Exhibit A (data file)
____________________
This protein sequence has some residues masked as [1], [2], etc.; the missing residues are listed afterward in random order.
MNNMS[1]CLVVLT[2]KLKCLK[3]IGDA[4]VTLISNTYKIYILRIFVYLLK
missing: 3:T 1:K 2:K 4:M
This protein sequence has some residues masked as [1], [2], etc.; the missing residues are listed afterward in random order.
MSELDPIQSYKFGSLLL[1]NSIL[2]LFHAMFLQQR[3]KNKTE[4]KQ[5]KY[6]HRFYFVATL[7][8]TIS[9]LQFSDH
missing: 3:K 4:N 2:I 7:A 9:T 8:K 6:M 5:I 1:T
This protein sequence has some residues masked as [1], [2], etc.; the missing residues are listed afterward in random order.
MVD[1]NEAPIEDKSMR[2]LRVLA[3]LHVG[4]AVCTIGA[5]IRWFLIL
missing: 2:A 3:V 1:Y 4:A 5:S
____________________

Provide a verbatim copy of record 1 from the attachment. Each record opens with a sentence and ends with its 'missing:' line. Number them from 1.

This protein sequence has some residues masked as [1], [2], etc.; the missing residues are listed afterward in random order.
MNNMS[1]CLVVLT[2]KLKCLK[3]IGDA[4]VTLISNTYKIYILRIFVYLLK
missing: 3:T 1:K 2:K 4:M